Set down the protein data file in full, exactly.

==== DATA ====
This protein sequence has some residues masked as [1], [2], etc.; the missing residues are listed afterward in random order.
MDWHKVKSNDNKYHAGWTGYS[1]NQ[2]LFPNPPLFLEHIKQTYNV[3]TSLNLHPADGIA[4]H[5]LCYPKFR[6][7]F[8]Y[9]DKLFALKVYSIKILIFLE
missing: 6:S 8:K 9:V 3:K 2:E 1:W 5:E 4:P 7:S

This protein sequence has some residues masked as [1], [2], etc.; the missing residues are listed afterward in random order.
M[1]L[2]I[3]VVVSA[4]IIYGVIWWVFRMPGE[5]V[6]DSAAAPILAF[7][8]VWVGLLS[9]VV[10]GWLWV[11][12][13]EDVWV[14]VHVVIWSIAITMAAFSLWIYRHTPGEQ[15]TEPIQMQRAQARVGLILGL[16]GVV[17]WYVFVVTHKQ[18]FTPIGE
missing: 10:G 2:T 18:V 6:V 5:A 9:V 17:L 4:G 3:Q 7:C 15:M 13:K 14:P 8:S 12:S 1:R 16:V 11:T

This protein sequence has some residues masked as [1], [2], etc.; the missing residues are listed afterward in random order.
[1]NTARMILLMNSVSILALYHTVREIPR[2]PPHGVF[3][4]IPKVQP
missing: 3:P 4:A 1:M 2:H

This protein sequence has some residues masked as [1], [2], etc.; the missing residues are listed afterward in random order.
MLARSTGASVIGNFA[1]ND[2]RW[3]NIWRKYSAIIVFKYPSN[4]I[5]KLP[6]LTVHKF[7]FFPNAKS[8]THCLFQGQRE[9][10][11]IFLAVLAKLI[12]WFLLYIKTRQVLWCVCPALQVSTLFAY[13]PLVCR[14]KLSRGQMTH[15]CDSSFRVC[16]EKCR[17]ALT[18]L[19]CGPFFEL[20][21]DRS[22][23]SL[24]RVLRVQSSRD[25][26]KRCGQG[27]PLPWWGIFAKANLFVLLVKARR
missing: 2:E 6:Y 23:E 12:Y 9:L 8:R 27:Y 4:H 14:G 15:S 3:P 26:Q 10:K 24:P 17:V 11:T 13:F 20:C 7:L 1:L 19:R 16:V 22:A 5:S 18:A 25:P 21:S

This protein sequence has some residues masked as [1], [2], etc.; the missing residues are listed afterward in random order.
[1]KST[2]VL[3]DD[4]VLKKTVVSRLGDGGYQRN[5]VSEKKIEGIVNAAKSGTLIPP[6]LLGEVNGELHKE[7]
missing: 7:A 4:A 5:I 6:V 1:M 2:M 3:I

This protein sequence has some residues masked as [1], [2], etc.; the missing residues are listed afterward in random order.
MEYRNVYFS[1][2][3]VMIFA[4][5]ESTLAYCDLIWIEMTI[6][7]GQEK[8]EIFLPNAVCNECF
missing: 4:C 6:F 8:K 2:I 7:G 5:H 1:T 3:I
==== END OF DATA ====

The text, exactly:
This protein sequence has some residues masked as [1], [2], etc.; the missing residues are listed afterward in random order.
MDWHKVKSNDNKYHAGWTGYS[1]NQ[2]LFPNPPLFLEHIKQTYNV[3]TSLNLHPADGIA[4]H[5]LCYPKFR[6][7]F[8]Y[9]DKLFALKVYSIKILIFLE
missing: 6:S 8:K 9:V 3:K 2:E 1:W 5:E 4:P 7:S

This protein sequence has some residues masked as [1], [2], etc.; the missing residues are listed afterward in random order.
M[1]L[2]I[3]VVVSA[4]IIYGVIWWVFRMPGE[5]V[6]DSAAAPILAF[7][8]VWVGLLS[9]VV[10]GWLWV[11][12][13]EDVWV[14]VHVVIWSIAITMAAFSLWIYRHTPGEQ[15]TEPIQMQRAQARVGLILGL[16]GVV[17]WYVFVVTHKQ[18]FTPIGE
missing: 10:G 2:T 18:V 6:V 5:A 9:V 17:L 4:G 3:Q 7:C 15:M 13:K 14:P 8:S 12:S 1:R 16:V 11:T

This protein sequence has some residues masked as [1], [2], etc.; the missing residues are listed afterward in random order.
[1]NTARMILLMNSVSILALYHTVREIPR[2]PPHGVF[3][4]IPKVQP
missing: 3:P 4:A 1:M 2:H

This protein sequence has some residues masked as [1], [2], etc.; the missing residues are listed afterward in random order.
MLARSTGASVIGNFA[1]ND[2]RW[3]NIWRKYSAIIVFKYPSN[4]I[5]KLP[6]LTVHKF[7]FFPNAKS[8]THCLFQGQRE[9][10][11]IFLAVLAKLI[12]WFLLYIKTRQVLWCVCPALQVSTLFAY[13]PLVCR[14]KLSRGQMTH[15]CDSSFRVC[16]EKCR[17]ALT[18]L[19]CGPFFEL[20][21]DRS[22][23]SL[24]RVLRVQSSRD[25][26]KRCGQG[27]PLPWWGIFAKANLFVLLVKARR
missing: 2:E 6:Y 23:E 12:Y 9:L 8:R 27:Y 4:H 14:G 15:S 3:P 26:Q 10:K 24:P 17:V 11:T 13:F 20:C 7:L 1:L 19:R 16:V 22:A 5:S 18:A 25:P 21:S

This protein sequence has some residues masked as [1], [2], etc.; the missing residues are listed afterward in random order.
[1]KST[2]VL[3]DD[4]VLKKTVVSRLGDGGYQRN[5]VSEKKIEGIVNAAKSGTLIPP[6]LLGEVNGELHKE[7]
missing: 7:A 4:A 5:I 6:V 1:M 2:M 3:I

This protein sequence has some residues masked as [1], [2], etc.; the missing residues are listed afterward in random order.
MEYRNVYFS[1][2][3]VMIFA[4][5]ESTLAYCDLIWIEMTI[6][7]GQEK[8]EIFLPNAVCNECF
missing: 4:C 6:F 8:K 2:I 7:G 5:H 1:T 3:I